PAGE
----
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My "company policy"
   by Matt Bowman   

 Last night we collected the first half month's rent from a new tenant/buyer for one of our properties. They had already given us the option deposit at the beginning of the month to hold the house for them. The owner just moved out, so we told the tenant/buyer that they could start moving in.

 Of course, before we let anyone in our properties, they must not only put up their option deposit, but also their first month's rent IN CASH or cashier's check. When I started in this business, I would let some people "slide". I would accept partial option deposits, set up a payment schedule with the tenant/buyers to receive the rest, or accept a personal check for the first month's rent, then let them move in. EVERY SINGLE TIME I got burned! Every single time!

 Here I was trying to help people out and all they did was take advantage of my help and either pay with a bad check or never pay the rest of their option deposit. Well, I've learned my lesson over the years. I have now instituted a "company policy" that says that I must receive the option deposit and first months rent in certified funds or cash.

 The tenant/buyer called us last night and said that they had been running all over, buying new stuff for their new home and were low on cash. They wanted to know if they could give us a check for their first month's rent. They said that they had rented a UHaul truck and had to return it by Sunday at noon as well.

 I told them that it was simply "company policy" that the first month's rent had to be paid in cash. If they could not come up with the cash, they would simply have to wait until their bank was open on Monday to get into the house. I was not going to let them unload their belongings or give them the keys without collecting the money in cash.

 My partner told me that they had called and said that they had just taken their last few hundred dollars in cash to pay on a layaway order at Walmart. That got me thinking. I told my partner that we are not a charity, we are a business. (Of course, I was just thinking aloud. He thinks the same way as I do on this matter.) I told him that we were NOT these buyers' friends.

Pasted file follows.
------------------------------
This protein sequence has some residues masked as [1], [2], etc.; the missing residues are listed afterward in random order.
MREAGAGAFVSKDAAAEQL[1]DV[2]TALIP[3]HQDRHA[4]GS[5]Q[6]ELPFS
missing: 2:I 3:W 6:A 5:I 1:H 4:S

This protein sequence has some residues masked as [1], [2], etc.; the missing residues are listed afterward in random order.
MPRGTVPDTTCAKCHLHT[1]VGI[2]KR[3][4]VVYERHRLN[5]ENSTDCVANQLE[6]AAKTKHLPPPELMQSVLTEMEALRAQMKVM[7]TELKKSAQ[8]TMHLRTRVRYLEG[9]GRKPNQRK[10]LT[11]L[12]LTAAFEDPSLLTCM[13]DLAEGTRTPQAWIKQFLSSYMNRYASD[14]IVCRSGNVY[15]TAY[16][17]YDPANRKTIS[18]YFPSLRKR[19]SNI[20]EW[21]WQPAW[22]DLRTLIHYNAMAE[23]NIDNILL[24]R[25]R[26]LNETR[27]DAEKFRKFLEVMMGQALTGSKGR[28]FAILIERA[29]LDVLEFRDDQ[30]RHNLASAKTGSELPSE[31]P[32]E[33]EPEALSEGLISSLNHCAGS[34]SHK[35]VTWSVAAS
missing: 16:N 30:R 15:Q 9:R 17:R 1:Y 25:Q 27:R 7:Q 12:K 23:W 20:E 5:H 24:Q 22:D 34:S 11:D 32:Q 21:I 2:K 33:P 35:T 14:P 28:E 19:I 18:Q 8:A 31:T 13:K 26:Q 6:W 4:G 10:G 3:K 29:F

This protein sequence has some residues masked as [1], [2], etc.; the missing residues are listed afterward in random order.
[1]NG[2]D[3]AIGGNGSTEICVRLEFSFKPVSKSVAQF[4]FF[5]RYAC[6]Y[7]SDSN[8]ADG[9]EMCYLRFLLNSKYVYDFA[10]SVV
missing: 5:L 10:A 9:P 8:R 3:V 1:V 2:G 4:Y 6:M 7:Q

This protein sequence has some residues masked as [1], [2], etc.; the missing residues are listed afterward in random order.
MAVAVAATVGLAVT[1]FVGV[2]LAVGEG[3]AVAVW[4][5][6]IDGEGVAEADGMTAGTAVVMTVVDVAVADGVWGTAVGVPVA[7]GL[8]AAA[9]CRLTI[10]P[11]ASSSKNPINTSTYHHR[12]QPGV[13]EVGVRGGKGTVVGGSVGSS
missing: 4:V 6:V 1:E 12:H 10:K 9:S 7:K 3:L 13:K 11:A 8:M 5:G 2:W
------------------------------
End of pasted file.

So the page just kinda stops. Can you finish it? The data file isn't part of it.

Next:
Yes, we are helping these buyers and we like them, but we are not their buddy who they can come to for a loan. I told my partner that we had told them what our "policy" was a couple of weeks ago. Now could they go to Walmart, pick up some things, walk out, and tell the Walmart staff that they would be sure to be back on Monday with the money? Of course not! Why on earth would they think they could do that to our business???

 Here's the REALLY weird thing. When you make a "company policy" and stick to it, amazing things start to happen. Like all of a sudden, the cash appeared in the buyer's hand! How odd! They were assuring us that they could not come up with cash until Monday, but had to get into the house immediately since they had to return the truck they had rented by noon on Sunday. However, when it became apparent that we were sticking to our company policy which we reminded them of, the money somehow magically appeared!

 This company policy idea extends past our dealings with just buyers. The other day, when we were signing up a deal with a seller, we told them that it was our "company policy" that the seller make the next 3 months worth of payments on the house after we signed an agreement. The seller assured us that this was impossible because they would be moving and needed as much money as possible for the move and setting up in a brand new place.

 I told them that I was sorry, but that was just company policy and if they couldn't do that, then I guess the deal just wouldn't work for all of us. I started to thank him for his time and went to get up, and he quickly said that now that he thought about it, he could cover the payments, but it wuld be really tight for him!

 See? Magic words! They make magic happen. The words "company policy" magically make buyers have cash in their hands, as well as make sellers suddenly have the money to cover extra payments! Weird, huh?

Matt Bowman, www.reitoolbox.com, is a full time investor who started investing in 1997. After several attempts to get started in creative real estate investing, he found his niche in sandwich lease options.
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